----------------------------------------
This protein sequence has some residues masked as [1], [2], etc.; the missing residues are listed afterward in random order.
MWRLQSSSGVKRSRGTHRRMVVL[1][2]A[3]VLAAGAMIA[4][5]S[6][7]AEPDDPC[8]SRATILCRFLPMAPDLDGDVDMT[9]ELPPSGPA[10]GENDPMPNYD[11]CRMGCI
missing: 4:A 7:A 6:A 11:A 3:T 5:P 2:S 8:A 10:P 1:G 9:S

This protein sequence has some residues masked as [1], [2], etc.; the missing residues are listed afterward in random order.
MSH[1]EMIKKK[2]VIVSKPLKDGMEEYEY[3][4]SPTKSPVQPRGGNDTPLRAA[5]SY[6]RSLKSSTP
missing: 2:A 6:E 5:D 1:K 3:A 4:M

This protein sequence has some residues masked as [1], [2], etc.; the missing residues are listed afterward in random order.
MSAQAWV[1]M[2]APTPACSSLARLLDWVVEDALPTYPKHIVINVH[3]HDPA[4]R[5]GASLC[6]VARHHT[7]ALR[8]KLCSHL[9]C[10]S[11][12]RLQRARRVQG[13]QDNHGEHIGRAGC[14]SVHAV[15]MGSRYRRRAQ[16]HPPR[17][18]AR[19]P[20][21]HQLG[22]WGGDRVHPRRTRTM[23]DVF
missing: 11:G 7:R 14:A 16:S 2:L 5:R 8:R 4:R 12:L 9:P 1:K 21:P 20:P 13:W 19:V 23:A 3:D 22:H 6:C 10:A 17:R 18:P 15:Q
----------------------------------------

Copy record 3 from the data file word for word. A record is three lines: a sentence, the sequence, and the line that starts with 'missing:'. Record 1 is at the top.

This protein sequence has some residues masked as [1], [2], etc.; the missing residues are listed afterward in random order.
MSAQAWV[1]M[2]APTPACSSLARLLDWVVEDALPTYPKHIVINVH[3]HDPA[4]R[5]GASLC[6]VARHHT[7]ALR[8]KLCSHL[9]C[10]S[11][12]RLQRARRVQG[13]QDNHGEHIGRAGC[14]SVHAV[15]MGSRYRRRAQ[16]HPPR[17][18]AR[19]P[20][21]HQLG[22]WGGDRVHPRRTRTM[23]DVF
missing: 11:G 7:R 14:A 16:S 2:L 5:R 8:R 4:R 12:L 9:P 1:K 21:P 20:P 13:W 19:V 23:A 3:D 22:H 6:C 10:A 17:R 18:P 15:Q